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The complexities of IR35 and what they could mean for you

IR35 came about as a means of increasing taxes for independent contractors, consultants and freelancers who used limited companies as a vehicle to invoice their clients.

This was favourable to them from a tax perspective as it reduced their tax bill. Often people added their partners as directors of the business so this could be a welcome tax double whammy benefit. PAYE will always, under the current tax regulations, incur more tax than dividends from a limited company because of employer’s national Insurance, employee’s national Insurance and tax.

HMRC believed that this was a loophole that was tantamount to disguised employment and IR35 came about as a tax law to treat fees paid to a limited company in the same way that they would a salary. This has left freelancers and consultants who genuinely provide services to a whole range of clients at risk of investigation by HMRC with all of the ensuing cost and anxieties. As there is a distinct lack of clarity and consistency in its implementation, taking the time to check with your accountant that you are not running the risk of falling foul of IR35 has to be a top priority for any consultant. The red light would seem to be if HMRC suspect that the relationship between the consultant and the client is in fact an employer / employee relationship that means fees should have National Insurance and tax deducted at source through PAYE.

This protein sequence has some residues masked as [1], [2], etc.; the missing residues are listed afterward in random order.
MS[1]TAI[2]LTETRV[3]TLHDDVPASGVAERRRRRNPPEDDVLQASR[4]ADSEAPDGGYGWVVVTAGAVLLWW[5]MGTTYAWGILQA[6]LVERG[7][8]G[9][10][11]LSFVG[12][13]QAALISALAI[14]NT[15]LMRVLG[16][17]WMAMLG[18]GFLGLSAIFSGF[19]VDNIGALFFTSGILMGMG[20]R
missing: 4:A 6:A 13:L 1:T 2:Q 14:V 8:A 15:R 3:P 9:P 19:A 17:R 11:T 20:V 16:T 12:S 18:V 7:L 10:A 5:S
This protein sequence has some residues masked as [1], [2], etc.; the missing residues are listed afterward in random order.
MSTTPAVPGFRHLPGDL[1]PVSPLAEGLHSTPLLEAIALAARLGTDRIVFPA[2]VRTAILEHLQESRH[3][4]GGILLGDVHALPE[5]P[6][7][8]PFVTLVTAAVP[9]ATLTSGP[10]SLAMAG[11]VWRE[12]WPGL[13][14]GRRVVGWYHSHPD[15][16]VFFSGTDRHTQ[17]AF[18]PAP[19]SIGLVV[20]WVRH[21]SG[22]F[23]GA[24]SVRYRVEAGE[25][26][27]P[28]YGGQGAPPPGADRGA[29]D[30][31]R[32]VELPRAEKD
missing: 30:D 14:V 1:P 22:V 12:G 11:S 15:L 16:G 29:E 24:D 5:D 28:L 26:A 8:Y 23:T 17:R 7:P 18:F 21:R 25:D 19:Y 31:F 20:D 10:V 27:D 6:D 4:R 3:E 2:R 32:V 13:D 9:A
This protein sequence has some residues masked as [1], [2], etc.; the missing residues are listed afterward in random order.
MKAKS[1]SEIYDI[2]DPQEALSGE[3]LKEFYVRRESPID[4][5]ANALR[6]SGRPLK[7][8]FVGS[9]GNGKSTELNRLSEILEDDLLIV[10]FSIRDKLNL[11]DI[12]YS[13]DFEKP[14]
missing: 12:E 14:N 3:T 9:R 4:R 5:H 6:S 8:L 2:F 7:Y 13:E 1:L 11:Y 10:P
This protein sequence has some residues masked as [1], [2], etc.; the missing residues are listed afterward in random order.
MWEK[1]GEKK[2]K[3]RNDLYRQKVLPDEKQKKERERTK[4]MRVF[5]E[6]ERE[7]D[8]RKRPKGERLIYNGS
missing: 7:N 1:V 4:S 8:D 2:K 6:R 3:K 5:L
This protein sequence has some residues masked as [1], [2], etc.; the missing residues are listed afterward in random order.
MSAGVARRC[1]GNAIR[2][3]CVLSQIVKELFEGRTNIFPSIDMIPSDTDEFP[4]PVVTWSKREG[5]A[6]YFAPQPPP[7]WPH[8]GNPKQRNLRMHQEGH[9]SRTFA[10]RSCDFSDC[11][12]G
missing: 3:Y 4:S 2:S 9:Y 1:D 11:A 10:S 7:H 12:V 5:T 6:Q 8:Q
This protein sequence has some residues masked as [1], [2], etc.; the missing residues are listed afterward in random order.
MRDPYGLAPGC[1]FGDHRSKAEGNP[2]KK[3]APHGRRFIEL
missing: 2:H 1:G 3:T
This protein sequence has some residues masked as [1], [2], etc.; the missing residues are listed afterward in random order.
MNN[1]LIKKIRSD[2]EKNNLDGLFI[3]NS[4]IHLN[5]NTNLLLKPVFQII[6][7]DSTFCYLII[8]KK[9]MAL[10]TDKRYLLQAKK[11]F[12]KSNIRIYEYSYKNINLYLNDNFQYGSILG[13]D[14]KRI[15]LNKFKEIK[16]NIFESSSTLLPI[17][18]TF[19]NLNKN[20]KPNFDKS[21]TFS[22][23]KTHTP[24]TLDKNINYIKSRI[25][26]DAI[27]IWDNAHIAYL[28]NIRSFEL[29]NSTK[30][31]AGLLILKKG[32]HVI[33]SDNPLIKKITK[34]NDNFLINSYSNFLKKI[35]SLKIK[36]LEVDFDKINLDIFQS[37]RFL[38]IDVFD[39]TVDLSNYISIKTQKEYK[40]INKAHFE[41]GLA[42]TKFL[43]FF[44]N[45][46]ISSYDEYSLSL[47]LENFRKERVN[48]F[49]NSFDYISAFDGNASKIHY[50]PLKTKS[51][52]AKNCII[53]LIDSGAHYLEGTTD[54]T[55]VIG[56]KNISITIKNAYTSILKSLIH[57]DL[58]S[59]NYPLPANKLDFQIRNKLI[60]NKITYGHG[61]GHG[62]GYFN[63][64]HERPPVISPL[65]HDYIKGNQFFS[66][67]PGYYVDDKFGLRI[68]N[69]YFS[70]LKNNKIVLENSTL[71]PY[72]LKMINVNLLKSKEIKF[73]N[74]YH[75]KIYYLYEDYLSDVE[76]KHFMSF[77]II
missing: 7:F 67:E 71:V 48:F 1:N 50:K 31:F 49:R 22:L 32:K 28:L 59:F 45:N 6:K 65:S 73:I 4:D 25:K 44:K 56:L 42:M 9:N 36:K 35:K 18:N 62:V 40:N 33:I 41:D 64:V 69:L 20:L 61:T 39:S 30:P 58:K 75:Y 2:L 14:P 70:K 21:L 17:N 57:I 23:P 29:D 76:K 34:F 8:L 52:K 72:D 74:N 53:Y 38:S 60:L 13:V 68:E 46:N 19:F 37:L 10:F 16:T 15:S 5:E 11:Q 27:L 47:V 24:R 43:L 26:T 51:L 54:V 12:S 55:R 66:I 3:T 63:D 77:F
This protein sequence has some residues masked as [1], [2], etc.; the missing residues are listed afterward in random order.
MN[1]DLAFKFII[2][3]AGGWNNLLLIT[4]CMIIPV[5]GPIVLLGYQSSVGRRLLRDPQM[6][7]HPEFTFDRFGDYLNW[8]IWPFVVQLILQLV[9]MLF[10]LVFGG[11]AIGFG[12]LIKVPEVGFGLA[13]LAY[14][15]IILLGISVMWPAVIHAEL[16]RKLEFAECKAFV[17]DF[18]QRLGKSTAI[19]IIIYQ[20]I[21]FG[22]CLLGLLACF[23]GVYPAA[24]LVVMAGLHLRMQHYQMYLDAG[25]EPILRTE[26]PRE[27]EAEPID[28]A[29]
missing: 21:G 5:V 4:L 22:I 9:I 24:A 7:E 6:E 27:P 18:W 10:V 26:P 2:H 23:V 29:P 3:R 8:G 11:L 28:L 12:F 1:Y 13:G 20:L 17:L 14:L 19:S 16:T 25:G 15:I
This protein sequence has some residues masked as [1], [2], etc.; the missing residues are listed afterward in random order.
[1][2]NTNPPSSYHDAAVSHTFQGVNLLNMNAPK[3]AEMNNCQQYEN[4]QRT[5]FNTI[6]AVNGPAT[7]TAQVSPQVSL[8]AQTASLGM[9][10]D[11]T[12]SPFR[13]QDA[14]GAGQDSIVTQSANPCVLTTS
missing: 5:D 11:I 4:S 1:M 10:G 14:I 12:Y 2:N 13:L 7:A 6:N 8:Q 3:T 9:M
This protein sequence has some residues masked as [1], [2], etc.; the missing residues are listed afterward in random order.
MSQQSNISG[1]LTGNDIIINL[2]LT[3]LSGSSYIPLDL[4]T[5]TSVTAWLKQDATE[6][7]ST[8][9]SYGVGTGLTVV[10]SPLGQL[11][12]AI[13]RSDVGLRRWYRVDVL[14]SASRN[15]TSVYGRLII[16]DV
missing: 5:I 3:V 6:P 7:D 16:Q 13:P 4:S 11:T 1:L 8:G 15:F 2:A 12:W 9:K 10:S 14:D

Matters are even more complex for those who work in the Public Sector as new IR35 rules that were introduced in April 2017 make the client, that is to say the public sector end client, responsible for determining whether a worker who operates through a personal service company or other intermediary is covered by IR35 or is genuinely self-employed.

Without doubt, employment and the way people’s careers are changing means that the Gig Economy is here to stay and probably here to grow. Flexibility and choice are now important factors for those who eschew the traditional career path. Consultants, contractors and freelancers contribute billions to the economy and the focus on how they pay tax and how they structure their companies is likely to remain under scrutiny. The Chancellor of the Exchequer’s attempt to hit 2.5 million self-employed people with an unexpected tax hike through national Insurance backfired in a spectacular manner but the message is clear - politicians and HMRC are eyeing up the potential financial gains they could make from this huge community of flexible workers and we all need to stay alert.

Take the time to understand IR35, seek professional advice and make sure that you are not at risk. in June 2017 Lorence Nye from IPSE gave a comprehensive overview of IR35 and the slides can be found here.

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